Home » Language education, Media & technology

Berkeley to Yale: A week at a distance

Written By: daveski on November 6, 2009 2 Comments

With last Monday’s BLC lecture by University of Oregon’s Carl Falsgraf, “Distance Teaching and Distance Learning”, and a few days at end of the week at the joint NEALLT/NERALLT conference at Yale on language learning and technology, I’ve had a lot of stimulation for thinking about distance and online language learning. And like any good engagement with a stimulating topic, these events have left me with more questions than answers about where we’re going with language education…at a distance.

There’s no doubt that it’s high time to think about this, at Berkeley and at other schools. A big piece of news that seems to have lots of language learners and teachers shaking their heads these days is the decision by the University of North Carolina at Chapel Hill that their first-year Spanish class will be taught entirely online. “Adios to Spanish 101“, said the article from Inside Higher Ed, and everyone seems to have an opinion about whether one can or should effectively learn beginning level language via computer, as well as the administrative question of whether beginning language classes should be seen as the kind of “service class” that can be ‘delivered’ effectively online. For their part, administrators in the UC system appear to be leaning in this direction; in the face of an $800+ million shortfall for the coming year, the Commission on the Future of the UC is reportedly looking more and more to distance and online education to save on costs. But what does moving classes online, and language classes especially, save? And what stands to be lost?

In his keynote address at the NEALLT/NERALLT conference, BLC Director Rick Kern offered thoughts on both sides of this equation. Presenting data from a desktop videoconferencing partnership between UC Berkeley French 3 students and Masters’ students in Teaching French as a Foreign Language located in Lyon, France, Kern posed a somewhat paradoxical question: instead of using distance education technology to eliminate spatial, temporal, and cultural differences between distally located partners, is it no possible that online learning initiatives might best cultivate intersubjective understanding and critical awareness by foregrounding the distance between participants? And, despite the allure of learning language in ‘real time’ via videochat or audiochat with partners located around the globe (on Skype, iChat, Elluminate or even in virtual worlds like Second Life), he argued that, in the end, asynchronous interactions might have more potential to lead learners to a third place where both their L1 and L2 selves are cast into opposition and dialog with each other (and thus creating optimal conditions for learning).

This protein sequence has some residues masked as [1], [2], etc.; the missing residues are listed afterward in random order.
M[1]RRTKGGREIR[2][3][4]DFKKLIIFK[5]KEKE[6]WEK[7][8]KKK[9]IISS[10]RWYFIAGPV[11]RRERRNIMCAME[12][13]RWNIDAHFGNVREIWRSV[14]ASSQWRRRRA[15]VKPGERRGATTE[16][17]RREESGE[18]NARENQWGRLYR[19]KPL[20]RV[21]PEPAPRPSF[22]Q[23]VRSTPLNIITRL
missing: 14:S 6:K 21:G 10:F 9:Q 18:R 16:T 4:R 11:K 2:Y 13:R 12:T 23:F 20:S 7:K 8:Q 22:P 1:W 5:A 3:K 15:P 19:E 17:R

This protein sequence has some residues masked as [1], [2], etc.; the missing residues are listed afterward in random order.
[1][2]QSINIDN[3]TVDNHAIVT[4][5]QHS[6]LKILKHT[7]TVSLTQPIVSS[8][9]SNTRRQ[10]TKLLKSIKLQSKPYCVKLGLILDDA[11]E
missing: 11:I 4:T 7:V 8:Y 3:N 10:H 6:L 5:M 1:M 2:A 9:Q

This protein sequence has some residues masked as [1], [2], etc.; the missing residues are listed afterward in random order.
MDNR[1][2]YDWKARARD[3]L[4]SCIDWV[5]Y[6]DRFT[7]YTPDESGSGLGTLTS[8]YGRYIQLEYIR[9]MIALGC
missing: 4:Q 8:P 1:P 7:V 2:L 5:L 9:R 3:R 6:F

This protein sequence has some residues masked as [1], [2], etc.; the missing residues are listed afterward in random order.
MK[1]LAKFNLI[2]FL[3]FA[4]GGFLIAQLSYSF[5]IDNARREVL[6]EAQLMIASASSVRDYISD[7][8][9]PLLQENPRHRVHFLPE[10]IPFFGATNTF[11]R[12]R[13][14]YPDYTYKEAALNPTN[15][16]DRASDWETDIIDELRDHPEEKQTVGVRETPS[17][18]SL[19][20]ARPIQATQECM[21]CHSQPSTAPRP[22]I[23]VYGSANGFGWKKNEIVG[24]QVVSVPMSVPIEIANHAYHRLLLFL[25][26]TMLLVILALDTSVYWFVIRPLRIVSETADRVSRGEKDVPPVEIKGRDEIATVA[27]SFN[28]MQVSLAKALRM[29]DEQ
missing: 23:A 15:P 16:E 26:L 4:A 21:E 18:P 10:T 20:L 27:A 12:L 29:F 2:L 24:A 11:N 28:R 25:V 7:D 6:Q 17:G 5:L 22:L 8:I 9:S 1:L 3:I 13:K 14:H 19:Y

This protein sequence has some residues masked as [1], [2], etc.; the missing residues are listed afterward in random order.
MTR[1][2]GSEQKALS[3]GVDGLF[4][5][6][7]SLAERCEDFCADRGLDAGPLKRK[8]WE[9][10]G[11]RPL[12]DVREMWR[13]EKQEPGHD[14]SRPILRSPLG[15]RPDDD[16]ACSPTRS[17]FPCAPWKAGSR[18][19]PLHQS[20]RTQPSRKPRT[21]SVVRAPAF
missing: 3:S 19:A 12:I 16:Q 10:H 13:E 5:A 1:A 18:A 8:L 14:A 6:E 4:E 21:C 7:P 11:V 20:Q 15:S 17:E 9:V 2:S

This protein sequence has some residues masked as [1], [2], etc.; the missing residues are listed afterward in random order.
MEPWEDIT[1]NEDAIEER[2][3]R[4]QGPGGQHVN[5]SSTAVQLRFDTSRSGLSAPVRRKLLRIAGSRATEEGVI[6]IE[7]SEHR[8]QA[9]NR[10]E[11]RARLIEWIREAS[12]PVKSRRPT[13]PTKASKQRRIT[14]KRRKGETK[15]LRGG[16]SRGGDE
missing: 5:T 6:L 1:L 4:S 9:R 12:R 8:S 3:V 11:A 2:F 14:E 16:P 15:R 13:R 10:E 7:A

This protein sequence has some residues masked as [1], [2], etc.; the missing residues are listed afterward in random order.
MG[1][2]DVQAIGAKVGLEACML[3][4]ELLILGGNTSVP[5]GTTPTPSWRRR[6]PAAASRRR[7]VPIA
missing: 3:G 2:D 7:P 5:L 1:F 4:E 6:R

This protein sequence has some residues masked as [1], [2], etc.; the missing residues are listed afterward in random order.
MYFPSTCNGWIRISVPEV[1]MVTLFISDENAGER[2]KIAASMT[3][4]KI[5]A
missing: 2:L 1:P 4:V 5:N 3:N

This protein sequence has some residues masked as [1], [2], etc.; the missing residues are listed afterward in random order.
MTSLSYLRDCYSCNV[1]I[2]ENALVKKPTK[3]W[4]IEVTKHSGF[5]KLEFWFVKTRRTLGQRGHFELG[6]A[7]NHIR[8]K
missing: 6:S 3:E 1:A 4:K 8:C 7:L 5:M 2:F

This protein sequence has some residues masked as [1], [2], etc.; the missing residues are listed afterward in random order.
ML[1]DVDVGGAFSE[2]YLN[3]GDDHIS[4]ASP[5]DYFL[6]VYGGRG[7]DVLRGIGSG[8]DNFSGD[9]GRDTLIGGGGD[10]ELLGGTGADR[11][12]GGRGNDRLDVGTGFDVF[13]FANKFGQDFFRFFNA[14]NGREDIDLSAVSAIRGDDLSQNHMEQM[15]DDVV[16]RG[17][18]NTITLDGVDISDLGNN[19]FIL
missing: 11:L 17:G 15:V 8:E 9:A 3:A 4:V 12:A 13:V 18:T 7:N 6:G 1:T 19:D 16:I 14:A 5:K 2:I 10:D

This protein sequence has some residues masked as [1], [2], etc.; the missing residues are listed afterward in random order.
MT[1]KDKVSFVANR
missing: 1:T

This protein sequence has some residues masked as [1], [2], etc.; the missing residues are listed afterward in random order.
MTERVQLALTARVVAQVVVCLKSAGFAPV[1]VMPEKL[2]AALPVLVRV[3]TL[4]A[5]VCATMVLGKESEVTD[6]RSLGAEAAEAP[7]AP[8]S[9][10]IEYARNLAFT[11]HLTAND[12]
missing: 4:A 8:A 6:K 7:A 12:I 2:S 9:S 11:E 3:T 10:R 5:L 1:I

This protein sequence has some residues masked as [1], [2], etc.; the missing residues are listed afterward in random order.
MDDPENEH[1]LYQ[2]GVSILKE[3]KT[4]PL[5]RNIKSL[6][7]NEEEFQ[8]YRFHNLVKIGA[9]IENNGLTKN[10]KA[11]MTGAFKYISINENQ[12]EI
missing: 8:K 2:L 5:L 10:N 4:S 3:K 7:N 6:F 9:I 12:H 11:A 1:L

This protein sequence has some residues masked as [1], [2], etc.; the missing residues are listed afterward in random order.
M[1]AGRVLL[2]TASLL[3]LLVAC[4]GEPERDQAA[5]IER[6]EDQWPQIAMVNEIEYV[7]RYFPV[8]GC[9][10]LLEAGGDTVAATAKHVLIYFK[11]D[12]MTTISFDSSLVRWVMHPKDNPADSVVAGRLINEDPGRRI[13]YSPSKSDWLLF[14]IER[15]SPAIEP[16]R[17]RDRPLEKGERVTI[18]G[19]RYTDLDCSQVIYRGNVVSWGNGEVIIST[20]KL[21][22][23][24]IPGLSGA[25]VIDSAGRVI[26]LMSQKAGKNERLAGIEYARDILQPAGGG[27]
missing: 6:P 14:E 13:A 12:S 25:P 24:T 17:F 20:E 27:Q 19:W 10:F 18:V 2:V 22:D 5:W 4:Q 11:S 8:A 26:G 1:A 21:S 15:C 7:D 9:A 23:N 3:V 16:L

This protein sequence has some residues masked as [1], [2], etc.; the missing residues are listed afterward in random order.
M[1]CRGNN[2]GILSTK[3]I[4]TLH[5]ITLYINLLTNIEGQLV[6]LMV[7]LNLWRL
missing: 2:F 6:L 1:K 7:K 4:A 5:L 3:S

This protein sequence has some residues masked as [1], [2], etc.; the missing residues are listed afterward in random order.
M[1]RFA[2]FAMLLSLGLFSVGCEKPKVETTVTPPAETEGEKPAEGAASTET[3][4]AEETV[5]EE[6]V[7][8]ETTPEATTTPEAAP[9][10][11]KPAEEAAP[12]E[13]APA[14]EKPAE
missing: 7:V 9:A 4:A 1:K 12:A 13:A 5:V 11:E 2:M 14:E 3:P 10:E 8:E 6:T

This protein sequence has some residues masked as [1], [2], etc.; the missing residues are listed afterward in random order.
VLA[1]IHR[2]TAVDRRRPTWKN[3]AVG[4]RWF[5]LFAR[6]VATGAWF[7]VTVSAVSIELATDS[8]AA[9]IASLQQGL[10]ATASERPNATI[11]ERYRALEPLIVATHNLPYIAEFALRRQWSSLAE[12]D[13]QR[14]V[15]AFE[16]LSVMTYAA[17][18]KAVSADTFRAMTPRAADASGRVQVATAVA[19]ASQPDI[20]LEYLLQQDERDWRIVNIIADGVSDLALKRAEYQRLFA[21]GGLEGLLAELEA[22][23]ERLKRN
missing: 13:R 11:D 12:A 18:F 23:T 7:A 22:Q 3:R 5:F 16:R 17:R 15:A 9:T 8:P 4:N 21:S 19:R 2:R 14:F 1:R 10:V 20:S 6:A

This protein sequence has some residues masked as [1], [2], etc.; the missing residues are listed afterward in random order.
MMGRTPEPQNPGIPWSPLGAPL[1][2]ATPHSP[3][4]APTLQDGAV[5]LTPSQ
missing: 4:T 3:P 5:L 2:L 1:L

Other stimulations and provocations at the conference were many: Mirjam Hauck, Associate Head of Department and Senior Lecturer in German at the UK’s Open University, gave a live distance presentation from across the Atlantic entitled “Task design for multi-literacy training in distance language learning and teaching”. Drawing on media mogul Henry Jenkins’ notion of participatory culture and Gunther Kress’ Hallidayan-inspired social semiotics, she argued that greater attention needs to be paid to enhancing students’ semiotic competences in order to boost their language awareness. Lance Askildson of the University of Notre Dame presented two approaches to what he called “student-driven interaction via videoconferencing”: an “Internet Window” approach outside of the language classroom, where high quality video and audio linkages between two campuses allows for free-form interaction among students speaking different languages, and a “Skype Exchange” paradigm premised on individual exchanges outside of class that is more coordinated with instructional outcomes of the classroom. Following this, Luba Iskold of Muhlenberg College in Pennsylvania raised more questions implicitly and explicitly about the (perhaps diminishing? transforming?) role of the teacher vis-a-vis students in online language learning settings: she presented on a new project for teaching Russian language and literature via Facebook, where students assumed new identities, animating fictional characters and assuming responsibility for re-constructing cultural contexts for the language they were learning.